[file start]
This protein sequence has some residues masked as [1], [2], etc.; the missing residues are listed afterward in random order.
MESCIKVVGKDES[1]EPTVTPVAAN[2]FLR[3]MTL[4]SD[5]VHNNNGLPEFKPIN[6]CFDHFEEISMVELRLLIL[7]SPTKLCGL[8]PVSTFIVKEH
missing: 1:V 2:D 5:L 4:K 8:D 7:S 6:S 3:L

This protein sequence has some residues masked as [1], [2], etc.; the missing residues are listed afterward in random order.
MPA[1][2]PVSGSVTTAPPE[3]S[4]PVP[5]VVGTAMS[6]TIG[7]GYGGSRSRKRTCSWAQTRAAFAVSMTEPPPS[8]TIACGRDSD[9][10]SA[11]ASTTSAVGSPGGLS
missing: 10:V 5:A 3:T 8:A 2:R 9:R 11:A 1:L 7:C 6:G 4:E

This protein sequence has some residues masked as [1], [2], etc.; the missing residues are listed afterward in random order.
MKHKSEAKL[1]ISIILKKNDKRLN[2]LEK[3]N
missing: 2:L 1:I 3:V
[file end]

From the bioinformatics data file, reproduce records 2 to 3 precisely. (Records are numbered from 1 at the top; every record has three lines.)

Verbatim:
This protein sequence has some residues masked as [1], [2], etc.; the missing residues are listed afterward in random order.
MPA[1][2]PVSGSVTTAPPE[3]S[4]PVP[5]VVGTAMS[6]TIG[7]GYGGSRSRKRTCSWAQTRAAFAVSMTEPPPS[8]TIACGRDSD[9][10]SA[11]ASTTSAVGSPGGLS
missing: 10:V 5:A 3:T 8:A 2:R 9:R 11:A 1:L 7:C 6:G 4:E

This protein sequence has some residues masked as [1], [2], etc.; the missing residues are listed afterward in random order.
MKHKSEAKL[1]ISIILKKNDKRLN[2]LEK[3]N
missing: 2:L 1:I 3:V